____/ [H]omer on Thursday 25 October 2007 17:23 : \____

> No that isn't a typo ... they need *more*:
> Linux device driver project needs more unsupported devices to work on!
> .----
> | Desktop Linux needs drivers. Right? Of course. So why is
> | Novell's Greg Kroah-Hartman, a Linux kernel developer and head of
> | the Linux Driver Project, having to ask people to tell him about
> | devices that need drivers?
> `----
> http://www.desktoplinux.com/news/NS6669895837.html
> The gist is, that of the few bits of hardware still unsupported by
> Linux, the companies involved still seem reluctant to give the devs the
> specs they need to work on those drivers, *despite* the devs' agreement
> in principle to sign NDAs if necessary.
> Quite what it is that Kroah-Hartman is asking for, I'm not sure. Rather
> than seek suggestions from members of the public, shouldn't he be in
> negotiation with the hardware manufacturers?
> This also raises the question of why a hardware manufacturer would
> deliberately withhold specifications from those willing to sign NDAs,
> especially given that the devs in question are offering to create
> drivers at zero cost to the manufacturer.
> Certainly the driver devs cannot possibly know about every piece of
> hardware in the world, so it is naturally a good idea to have
> communication with the public about what hardware they would like
> supported, but I can't help but feel this should not be the focus of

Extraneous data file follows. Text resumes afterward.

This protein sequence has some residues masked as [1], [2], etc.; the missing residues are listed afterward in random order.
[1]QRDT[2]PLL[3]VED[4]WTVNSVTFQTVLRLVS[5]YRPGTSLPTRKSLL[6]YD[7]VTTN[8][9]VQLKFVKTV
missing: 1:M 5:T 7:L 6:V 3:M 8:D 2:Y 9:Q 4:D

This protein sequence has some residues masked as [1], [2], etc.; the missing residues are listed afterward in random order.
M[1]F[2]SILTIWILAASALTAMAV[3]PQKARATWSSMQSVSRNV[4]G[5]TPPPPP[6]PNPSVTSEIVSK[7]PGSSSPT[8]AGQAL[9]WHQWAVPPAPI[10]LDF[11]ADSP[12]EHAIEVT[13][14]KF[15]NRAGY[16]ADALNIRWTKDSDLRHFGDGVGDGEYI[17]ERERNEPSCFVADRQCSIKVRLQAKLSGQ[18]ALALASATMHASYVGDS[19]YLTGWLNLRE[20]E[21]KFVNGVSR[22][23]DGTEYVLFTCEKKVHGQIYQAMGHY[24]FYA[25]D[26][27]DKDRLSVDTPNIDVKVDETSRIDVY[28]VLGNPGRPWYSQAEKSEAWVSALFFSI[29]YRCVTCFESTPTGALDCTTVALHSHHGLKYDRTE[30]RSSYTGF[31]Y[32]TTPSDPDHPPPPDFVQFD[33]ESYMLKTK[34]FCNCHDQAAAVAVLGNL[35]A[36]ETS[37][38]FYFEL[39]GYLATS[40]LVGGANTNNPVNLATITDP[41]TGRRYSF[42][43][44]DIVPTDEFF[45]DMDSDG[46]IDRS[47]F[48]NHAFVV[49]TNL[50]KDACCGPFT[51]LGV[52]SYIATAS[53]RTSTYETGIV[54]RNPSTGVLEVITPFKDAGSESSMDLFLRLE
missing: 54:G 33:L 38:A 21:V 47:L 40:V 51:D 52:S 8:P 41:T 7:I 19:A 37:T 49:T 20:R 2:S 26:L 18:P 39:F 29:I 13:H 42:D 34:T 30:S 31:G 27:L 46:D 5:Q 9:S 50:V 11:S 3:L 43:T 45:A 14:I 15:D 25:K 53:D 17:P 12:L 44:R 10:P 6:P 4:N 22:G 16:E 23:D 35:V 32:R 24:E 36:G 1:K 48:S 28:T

> their approach. They should be raising public awareness of manufacturers
> who seem to have some kind of anti-Linux agenda, creating high profile
> campaigns to convince these manufacturers to capitulate, and getting to
> the root-cause of their unwillingness to cooperate on Linux drivers.
> Anyway, as Kroah-Hartman points out, the "problem" is nonetheless
> grossly overstated. Linux driver support surpasses that of XP, for
> hardware old and new. Vista doesn't even qualify for this debate (indeed
> Dell seem to be pulling out of Vista driver support altogether - see
> recent post). But for the few hardware companies that do seem to have
> some kind of anti-Linux agenda, there does need to be a concerted effort
> to break their bigotry, and bring them over from the dark side.

He also addressed the issue of /perception/, which shows you how Microsoft
marketing (in favour of Windows 'support') and FUD and stereotypes ("Linux has
hardware issues") played a role.

I duped by accident.

~~ Best of wishes

Roy S. Schestowitz | "Far away from home, robots build people"
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